"The definition of friendship: [it is the middle point] between two extremes.What makes one friend sad makes the other sad too. What makes one happy makes the other happy too. Any relationship less than this is not friendship. Anyone who answers to this description is a friend. A man may be the friend of someone who is not his friend for a man can love someone who hates him. This is the case above all with fathers and their sons, brother and brother, husband and wife, and all those in whom friendship has become burning love. Not every friend is a counsellor although every counsellor, by giving advice shows himself to be a friend."
"If you find excuses for selfish and greedy men and shut your eyes to their faults, you are not displaying humanity or virtue. On the contrary, it is a base and feeble thing to do which encourages them to continue in their bad attitudes, it applauds and supports them in their wicked actions. Such indulgence would only be humane when displayed towards the just who are quick to pardon and to act unselfishly. In that case it is an obligation for a good man to behave in the same way towards them, above all if they have an urgent need of such tolerance, and if it is more necessary for them"
If you are interested in more check Ibn Hazm al-Andaloosee 's : Morals and Behaviour , and the whole list about friends here.
Some Arab proverbs which I like :
A foolish man may be known by six things: Anger without cause, speech without profit, change without progress, inquiry without object, putting trust in a stranger, and mistaking foes for friends.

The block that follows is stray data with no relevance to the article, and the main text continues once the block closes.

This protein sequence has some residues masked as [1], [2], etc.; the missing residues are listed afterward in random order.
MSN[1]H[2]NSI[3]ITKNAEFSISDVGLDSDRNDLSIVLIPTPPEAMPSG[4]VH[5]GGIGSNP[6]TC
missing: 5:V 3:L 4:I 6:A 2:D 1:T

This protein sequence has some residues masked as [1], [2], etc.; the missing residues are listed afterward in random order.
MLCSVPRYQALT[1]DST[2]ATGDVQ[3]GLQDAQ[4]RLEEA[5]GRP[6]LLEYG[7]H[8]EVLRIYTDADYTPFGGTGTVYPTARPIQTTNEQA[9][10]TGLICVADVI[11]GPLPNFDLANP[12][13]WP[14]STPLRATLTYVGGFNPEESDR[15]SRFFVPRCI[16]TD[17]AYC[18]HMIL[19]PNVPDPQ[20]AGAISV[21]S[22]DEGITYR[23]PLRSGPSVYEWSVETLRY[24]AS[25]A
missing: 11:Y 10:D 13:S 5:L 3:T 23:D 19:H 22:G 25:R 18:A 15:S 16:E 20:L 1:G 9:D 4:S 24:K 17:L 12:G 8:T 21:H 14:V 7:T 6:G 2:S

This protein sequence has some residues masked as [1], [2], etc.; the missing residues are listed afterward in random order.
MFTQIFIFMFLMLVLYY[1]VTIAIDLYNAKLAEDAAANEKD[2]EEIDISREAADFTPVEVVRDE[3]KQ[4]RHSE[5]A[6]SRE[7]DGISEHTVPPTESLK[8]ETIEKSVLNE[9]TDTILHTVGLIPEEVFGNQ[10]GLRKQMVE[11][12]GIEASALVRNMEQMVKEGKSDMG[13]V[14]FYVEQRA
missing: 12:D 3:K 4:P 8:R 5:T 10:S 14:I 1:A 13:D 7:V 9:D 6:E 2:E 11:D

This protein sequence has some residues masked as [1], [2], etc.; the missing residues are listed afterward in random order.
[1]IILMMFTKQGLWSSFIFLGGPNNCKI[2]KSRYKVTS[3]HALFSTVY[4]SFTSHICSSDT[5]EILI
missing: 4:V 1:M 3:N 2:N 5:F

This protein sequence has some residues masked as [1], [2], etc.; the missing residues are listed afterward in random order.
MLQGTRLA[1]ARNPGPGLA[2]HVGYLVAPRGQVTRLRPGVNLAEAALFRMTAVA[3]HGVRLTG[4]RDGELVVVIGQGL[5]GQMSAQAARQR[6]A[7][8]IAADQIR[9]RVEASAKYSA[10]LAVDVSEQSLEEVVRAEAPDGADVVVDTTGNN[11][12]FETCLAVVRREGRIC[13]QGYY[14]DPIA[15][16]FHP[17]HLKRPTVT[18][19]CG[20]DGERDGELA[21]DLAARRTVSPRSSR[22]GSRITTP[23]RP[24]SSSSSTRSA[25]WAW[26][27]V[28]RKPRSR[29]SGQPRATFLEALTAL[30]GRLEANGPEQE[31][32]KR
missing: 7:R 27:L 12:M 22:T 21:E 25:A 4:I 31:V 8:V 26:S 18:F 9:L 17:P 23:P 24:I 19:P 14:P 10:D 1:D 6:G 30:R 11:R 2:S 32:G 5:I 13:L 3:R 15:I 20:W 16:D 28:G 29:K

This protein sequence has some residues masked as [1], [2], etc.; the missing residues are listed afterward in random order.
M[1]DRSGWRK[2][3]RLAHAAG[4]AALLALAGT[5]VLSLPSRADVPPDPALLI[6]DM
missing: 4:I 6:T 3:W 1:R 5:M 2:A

A wise man associating with the vicious becomes an idiot; a dog traveling with good men becomes a rational being.
Arrogance diminishes wisdom.
and finally The wound of words is worse than the wound of swords.
Friday, April 27, 2007
It's really untranslatable but if anyone feels like it you are welcome
Money or character ?
سعاد: خطيبي مش مخليني محتاجة حاجة..كل مرة يفاجئني بهدية و أمه تموت فيا..
هناء: و شن عنده من شهادات؟
سعاد: عنده سيارة للشغل فولفو..و سيارة للزيارات مرسيدس و سيارة بي ام عادية للقضية..
هناء: و شن ثقافته؟
سعاد: عنده حوازتين و فيلتين وحدة للصيف و وحدة للشتي..
هناء: كيف علاقته مع ربه؟
سعاد: حاج 4 مرات و أمه كل مرة تحج تروح ادير سلامة في كورنثيا و تعزم كل الأحباب و الأصحاب و ما يخلوا مايقدموا من مأكولات و مشروبات فاخرة..
هناء: شكلك معجبة برصيده المالي أكثر من رصيده المعنوي الأخلاقي و الثقافي؟
سعاد: والله ما نبي نحكي خايفة من العين و الحسد لكن عنده أرصدة في اوربا و آسيا ماهو تاجر كبير هو.
هناء: و السعادة و الراحة و الضمانات؟
سعاد:بيكتبلي فيلا و حوازة و المتأخر شرطنا يكون ألف ليرة ..
هناء: شورني فاضية حتى أني..ربي يفتحلك عيونك و يحميك من دهاب الشيرة ..
سعاد: بنمشوا 6 شهور عسل في رحلة حول العالم..و بنغير لون عيوني باش لما نروح نكون حاجة ثانية و الناس تموت من الغيظ..
هناء: باهي إمالله عندي شغل توا بنمشي..
سعاد: و تعرفي بنديروا شغالة و صفرجي و سواق...
الثانية: بالله؟ و شنو جو مدانهم؟
الأولى: عادي بكل. وين تسمعيهم يدوا تقولي ما زيهم حد.
الثانية: وأنتي شنو امتا عرسك؟
الثانية: في الصيف.
الأولى: و شن وتيتي روحك؟
الثانية: يعني نجروا ..الفيلو بيجيبوه من اليابان..ماهو عليوة ما يبينيش نلبس حاجة عادية.. و يلي بتمكيجني وحدة فرنساوية ما تمشيش لأي حد.. و الماكلة من مطعم إيطالي..(!!!!!!!!!!!!!!!!!!!!!!!)
وحدة خايفة من العين و الحسد تهدرز معاها بنت عمها:
شن يا هناء أمتا العرس؟
هناء: آه؟ لا ما زال..قاعدين نخمموا.
و عنده حوش محمد؟ واتي هو؟
هناء: آه؟ شنو؟ يعني ..تقريبا..
أكيدة شفتي فيلوات عاد شن عجبك واحد.
هناء؟ آه؟ يعني..مازال .